Pollution influences microbial communities across many contexts, and could be influencing amphibian skin microbiomes leaving species more vulnerable to infectious diseases. In fact, microbial communities are typically the first taxa to respond to synthetic chemicals (Lew et al., 2009). For example, polychlorinated biphenyls (PCBs) and heavy metals are known to alter amphibian gut microbiomes (Kohl et al., 2015; Zhang et al., 2016). In fact, pesticides cause significant shifts in the composition of the GI microbiota across diverse taxa from honey bees to humans (Kakumanu et al., 2016; Velmurugan et al., 2017). Pesticides are also known to decrease soil microbial activity, alter microbial metabolic potential, and alter soil bacteria diversity (Lupwayi et al., 2009; Muñoz-Leoz et al., 2013; Jiao et al., 2017). Repeated annual application of the herbicide glyphosate over 4 years reduced beneficial soil organisms (i.e., free-living diazotrophs, arbuscular mycorrhizal fungi, and dark septate endophytes) in a warm-season grassland community (Druille et al., 2016). Pesticides also reduce microbial diversity and alter microbial community structure in aquatic systems (Muturi et al., 2017). In addition to pollutants affecting bacteria, microbes are also capable of metabolizing pollutants which can lead to variation in host responses (reviewed in Claus et al., 2016).

Here, we argue that if pollutants can directly alter gut, soil, and aquatic microbial communities, and microbial communities can alter toxicity, then environmental contaminants could play an important role in altering the amphibian skin microbiome and disease susceptibility (briefly reviewed in Rollins-Smith et al., 2011). Pollutants have contributed to amphibian declines, and agrochemicals are thought to be especially problematic in a number of contexts (Davidson et al., 2002; Hayes et al., 2006; Davidson and Knapp, 2007; McCoy et al., 2008). Pesticides are globally distributed, transported atmospherically, and are deposited and accumulate in areas where amphibian populations have suffered massive declines or extinctions (Daly et al., 2007a,b; Wania et al., 2007). For example, population declines, and extinctions of several California (USA) amphibian species are associated with wind-borne agricultural chemicals (Davidson et al., 2001, 2002; Sparling et al., 2001; Davidson, 2004; Davidson and Knapp, 2007).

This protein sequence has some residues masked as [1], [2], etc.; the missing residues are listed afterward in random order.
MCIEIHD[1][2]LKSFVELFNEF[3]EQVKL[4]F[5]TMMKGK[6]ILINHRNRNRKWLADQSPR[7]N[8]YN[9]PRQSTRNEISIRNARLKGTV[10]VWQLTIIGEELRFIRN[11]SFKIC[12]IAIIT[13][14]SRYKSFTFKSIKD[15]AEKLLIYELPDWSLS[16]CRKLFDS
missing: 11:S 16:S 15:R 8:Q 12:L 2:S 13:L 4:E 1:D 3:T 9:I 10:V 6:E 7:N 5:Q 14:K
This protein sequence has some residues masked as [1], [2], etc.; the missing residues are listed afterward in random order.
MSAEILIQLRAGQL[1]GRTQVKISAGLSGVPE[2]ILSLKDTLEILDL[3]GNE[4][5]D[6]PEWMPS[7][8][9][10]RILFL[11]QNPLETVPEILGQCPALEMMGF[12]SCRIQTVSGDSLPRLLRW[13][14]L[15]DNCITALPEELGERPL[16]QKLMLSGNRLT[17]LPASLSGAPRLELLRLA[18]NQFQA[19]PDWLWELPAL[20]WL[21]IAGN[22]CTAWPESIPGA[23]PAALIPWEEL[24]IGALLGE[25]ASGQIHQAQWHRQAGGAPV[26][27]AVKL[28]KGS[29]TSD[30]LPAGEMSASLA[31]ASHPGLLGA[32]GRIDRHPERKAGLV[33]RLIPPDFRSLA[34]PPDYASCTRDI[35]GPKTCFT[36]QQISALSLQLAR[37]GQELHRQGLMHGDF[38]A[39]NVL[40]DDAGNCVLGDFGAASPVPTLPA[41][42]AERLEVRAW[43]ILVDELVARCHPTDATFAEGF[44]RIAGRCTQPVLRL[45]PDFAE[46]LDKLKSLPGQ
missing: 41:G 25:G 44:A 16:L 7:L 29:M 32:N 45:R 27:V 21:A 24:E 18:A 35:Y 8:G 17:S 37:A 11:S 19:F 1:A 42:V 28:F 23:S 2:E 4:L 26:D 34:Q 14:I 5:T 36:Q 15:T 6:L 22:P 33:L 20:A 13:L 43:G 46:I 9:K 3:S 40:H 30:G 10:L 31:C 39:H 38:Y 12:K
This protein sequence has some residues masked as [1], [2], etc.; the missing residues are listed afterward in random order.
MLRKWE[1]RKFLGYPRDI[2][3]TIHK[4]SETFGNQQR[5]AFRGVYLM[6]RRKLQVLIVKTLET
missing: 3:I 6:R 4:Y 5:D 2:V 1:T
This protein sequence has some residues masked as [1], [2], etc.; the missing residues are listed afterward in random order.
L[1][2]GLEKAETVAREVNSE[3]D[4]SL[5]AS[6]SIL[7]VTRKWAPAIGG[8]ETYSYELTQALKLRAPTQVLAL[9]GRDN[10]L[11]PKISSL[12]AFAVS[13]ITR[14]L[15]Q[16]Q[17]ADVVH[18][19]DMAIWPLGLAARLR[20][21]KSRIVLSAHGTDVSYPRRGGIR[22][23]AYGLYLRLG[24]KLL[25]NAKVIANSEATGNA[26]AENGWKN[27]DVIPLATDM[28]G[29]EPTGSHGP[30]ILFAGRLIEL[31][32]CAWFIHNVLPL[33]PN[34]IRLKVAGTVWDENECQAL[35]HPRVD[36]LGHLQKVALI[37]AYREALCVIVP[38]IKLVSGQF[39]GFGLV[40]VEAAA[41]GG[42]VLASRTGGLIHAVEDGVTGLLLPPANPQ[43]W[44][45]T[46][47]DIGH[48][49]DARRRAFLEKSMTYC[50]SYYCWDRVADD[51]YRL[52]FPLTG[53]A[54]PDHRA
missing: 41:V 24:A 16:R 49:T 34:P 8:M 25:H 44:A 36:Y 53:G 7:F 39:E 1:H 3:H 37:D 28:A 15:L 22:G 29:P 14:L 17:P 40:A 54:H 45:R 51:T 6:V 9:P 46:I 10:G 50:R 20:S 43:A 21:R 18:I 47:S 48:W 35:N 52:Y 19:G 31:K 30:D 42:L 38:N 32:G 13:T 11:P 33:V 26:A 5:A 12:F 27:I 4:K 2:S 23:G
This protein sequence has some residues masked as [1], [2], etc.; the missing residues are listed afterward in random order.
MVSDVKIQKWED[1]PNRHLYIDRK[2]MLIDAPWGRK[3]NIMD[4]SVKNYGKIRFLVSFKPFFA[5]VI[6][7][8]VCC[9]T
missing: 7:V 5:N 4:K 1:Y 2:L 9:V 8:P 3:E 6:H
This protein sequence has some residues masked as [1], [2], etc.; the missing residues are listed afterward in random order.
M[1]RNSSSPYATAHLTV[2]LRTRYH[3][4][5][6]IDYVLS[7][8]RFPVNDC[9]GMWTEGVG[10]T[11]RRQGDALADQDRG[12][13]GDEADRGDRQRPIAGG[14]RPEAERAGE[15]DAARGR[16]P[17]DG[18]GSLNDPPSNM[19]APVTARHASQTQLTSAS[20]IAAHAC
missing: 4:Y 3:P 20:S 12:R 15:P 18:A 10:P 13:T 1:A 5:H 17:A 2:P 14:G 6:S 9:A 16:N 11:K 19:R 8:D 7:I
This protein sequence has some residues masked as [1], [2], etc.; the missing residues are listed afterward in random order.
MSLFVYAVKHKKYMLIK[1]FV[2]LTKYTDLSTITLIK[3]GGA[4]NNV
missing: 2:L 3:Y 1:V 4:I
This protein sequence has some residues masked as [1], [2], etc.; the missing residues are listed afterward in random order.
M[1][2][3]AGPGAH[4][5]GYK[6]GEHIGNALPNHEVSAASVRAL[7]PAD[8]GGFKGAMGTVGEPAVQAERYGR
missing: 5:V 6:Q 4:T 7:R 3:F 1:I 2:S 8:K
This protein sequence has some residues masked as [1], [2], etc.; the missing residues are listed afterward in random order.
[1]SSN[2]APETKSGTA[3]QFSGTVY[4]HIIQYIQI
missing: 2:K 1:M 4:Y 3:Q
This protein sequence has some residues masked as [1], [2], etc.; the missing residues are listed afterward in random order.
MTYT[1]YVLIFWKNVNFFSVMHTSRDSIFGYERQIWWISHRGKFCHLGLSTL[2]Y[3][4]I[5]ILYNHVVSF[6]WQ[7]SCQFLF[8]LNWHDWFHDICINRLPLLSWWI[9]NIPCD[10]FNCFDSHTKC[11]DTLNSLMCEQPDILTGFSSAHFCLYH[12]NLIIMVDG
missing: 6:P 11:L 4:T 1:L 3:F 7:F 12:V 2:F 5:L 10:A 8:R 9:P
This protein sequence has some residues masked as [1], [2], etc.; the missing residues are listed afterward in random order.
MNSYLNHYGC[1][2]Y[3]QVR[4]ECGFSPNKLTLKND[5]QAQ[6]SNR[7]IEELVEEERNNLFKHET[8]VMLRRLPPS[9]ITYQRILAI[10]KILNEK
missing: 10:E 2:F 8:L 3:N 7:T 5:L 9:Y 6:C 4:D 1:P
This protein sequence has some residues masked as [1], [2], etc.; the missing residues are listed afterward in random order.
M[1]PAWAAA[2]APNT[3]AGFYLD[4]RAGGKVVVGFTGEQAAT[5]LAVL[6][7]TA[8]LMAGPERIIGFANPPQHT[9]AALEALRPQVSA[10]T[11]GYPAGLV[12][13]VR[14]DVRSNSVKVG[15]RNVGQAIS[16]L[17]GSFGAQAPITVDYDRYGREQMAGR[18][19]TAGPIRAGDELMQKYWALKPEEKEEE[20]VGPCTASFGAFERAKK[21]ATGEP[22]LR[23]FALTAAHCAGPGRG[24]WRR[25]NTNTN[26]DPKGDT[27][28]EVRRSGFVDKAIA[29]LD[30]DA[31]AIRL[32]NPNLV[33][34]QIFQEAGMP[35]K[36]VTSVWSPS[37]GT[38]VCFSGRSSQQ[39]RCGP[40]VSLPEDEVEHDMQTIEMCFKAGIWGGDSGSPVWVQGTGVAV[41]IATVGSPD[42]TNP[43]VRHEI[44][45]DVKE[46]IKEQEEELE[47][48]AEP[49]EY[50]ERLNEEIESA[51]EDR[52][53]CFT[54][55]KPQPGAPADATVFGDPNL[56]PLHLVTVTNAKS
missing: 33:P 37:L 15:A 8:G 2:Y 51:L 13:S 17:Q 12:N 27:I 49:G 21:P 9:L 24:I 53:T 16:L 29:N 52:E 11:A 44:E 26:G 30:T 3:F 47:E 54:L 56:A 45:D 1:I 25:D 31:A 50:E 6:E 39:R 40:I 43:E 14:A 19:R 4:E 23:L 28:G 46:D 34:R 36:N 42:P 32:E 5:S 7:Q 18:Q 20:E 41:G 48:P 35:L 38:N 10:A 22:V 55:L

Initially, the idea that pesticides were playing a role in amphibian declines seemed unlikely. Many amphibian declines occurred in natural ecosystems that had not experienced obvious human modification and were considered “pristine” environments. However, we now know that many remote ecosystems, such as the artic and relatively isolated montane forests, are contaminated with synthetic pollutants from distant origins (Sonne et al., 2004; Daly et al., 2007a,b; Wania et al., 2007). Soils in some neotropical montane forests in Costa Rica have much higher concentrations of pesticides than what is found elsewhere in the country (Daly et al., 2007a). Some of the pollutants accumulating in remote montane regions of Costa Rica are known to disrupt the endocrine system and can lead to reproductive feminization [e.g., organochlorines (reviewed in Hayes and Hansen, 2017)]. The unusual female-biased sex ratios observed before devastating chytridiomycosis-induced declines that occurred in Costa Rica suggest that endocrine disrupting pesticides in conjunction with skin infectious disease, could have played an important role in the species declines and extinctions occurring in the region (Lips, 1998).